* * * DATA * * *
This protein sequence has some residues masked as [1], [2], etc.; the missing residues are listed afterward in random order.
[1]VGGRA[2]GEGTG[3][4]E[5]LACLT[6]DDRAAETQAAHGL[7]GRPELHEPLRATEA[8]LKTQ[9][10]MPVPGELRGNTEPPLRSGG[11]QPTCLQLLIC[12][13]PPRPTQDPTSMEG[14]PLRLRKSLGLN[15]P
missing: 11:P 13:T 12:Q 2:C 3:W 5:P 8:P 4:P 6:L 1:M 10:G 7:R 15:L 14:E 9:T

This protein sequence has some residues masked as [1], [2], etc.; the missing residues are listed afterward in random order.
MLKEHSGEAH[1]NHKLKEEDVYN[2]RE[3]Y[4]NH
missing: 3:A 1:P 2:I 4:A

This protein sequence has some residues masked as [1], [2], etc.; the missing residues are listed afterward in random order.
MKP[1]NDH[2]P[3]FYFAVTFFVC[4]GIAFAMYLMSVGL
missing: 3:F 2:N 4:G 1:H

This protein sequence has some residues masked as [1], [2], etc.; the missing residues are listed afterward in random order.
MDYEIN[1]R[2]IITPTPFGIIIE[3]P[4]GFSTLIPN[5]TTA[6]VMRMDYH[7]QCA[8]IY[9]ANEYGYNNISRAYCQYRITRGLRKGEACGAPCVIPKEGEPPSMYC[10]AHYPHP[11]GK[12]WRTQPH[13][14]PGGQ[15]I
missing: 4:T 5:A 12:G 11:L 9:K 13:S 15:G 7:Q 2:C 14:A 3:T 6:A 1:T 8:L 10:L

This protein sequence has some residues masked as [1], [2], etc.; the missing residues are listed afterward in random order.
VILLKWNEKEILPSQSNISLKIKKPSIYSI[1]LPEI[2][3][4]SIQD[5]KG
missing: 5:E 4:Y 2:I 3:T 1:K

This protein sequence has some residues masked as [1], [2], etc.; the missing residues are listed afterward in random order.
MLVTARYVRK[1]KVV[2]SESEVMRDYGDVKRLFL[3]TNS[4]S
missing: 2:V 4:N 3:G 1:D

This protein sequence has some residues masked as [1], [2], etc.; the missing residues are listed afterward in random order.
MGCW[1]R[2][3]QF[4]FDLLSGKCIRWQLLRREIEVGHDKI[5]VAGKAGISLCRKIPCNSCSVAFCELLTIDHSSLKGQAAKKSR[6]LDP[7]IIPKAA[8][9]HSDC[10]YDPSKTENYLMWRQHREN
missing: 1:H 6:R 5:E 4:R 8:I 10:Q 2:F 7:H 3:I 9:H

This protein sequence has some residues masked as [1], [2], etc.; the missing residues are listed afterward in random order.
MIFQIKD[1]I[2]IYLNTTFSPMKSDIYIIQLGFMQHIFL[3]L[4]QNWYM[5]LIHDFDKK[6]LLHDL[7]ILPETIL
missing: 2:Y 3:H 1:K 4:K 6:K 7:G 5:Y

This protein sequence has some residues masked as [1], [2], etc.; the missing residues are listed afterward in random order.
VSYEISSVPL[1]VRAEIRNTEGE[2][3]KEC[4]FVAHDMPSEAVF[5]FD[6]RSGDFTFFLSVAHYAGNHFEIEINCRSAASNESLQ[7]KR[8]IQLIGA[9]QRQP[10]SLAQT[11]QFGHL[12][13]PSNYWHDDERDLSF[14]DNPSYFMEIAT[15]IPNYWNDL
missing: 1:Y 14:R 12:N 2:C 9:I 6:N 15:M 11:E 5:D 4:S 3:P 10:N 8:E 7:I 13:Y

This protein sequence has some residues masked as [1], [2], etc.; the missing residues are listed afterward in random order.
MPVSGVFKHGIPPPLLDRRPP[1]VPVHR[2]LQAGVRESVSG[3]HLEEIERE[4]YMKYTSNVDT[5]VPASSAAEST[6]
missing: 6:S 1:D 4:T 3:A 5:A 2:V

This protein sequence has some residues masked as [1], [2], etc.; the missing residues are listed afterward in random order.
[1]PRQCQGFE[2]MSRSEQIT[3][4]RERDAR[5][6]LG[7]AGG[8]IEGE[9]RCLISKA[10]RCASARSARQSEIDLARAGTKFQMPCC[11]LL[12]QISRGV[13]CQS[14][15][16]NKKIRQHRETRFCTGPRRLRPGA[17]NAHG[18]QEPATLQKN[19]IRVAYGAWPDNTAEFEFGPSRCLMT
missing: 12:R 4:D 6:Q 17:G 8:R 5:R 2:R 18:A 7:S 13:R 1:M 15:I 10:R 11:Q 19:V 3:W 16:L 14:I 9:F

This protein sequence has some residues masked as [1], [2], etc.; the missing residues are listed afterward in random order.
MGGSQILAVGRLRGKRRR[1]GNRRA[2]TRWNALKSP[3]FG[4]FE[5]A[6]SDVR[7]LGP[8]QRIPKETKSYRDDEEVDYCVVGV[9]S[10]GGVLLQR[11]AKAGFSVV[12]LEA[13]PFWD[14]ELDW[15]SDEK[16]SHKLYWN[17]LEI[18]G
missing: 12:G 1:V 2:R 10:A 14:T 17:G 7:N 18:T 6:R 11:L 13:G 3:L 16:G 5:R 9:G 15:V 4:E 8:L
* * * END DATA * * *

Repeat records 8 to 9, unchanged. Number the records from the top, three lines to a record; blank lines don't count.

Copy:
This protein sequence has some residues masked as [1], [2], etc.; the missing residues are listed afterward in random order.
MIFQIKD[1]I[2]IYLNTTFSPMKSDIYIIQLGFMQHIFL[3]L[4]QNWYM[5]LIHDFDKK[6]LLHDL[7]ILPETIL
missing: 2:Y 3:H 1:K 4:K 6:K 7:G 5:Y

This protein sequence has some residues masked as [1], [2], etc.; the missing residues are listed afterward in random order.
VSYEISSVPL[1]VRAEIRNTEGE[2][3]KEC[4]FVAHDMPSEAVF[5]FD[6]RSGDFTFFLSVAHYAGNHFEIEINCRSAASNESLQ[7]KR[8]IQLIGA[9]QRQP[10]SLAQT[11]QFGHL[12][13]PSNYWHDDERDLSF[14]DNPSYFMEIAT[15]IPNYWNDL
missing: 1:Y 14:R 12:N 2:C 9:I 6:N 15:M 11:E 5:D 4:S 3:P 10:N 8:E 7:I 13:Y